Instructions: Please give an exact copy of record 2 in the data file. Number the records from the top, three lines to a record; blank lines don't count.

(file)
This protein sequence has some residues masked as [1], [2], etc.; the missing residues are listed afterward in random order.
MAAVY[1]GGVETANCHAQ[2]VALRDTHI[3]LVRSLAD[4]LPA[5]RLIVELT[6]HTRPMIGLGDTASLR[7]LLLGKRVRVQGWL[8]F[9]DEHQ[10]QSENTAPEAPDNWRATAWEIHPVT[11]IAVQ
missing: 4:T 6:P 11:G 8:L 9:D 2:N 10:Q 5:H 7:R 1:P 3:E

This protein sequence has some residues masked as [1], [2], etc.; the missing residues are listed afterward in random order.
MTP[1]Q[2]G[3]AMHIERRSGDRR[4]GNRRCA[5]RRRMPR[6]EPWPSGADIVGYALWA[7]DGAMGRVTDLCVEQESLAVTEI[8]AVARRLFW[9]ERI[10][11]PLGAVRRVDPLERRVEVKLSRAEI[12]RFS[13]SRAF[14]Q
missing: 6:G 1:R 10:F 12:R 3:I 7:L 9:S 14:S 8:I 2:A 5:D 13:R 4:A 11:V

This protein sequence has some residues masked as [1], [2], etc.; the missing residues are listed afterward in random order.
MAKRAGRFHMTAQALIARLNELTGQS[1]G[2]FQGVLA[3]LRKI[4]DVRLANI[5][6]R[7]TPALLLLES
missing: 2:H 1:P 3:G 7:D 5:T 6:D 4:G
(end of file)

This protein sequence has some residues masked as [1], [2], etc.; the missing residues are listed afterward in random order.
MTP[1]Q[2]G[3]AMHIERRSGDRR[4]GNRRCA[5]RRRMPR[6]EPWPSGADIVGYALWA[7]DGAMGRVTDLCVEQESLAVTEI[8]AVARRLFW[9]ERI[10][11]PLGAVRRVDPLERRVEVKLSRAEI[12]RFS[13]SRAF[14]Q
missing: 6:G 1:R 10:F 12:R 3:I 7:L 9:S 14:S 8:I 2:A 5:D 13:R 4:A 11:V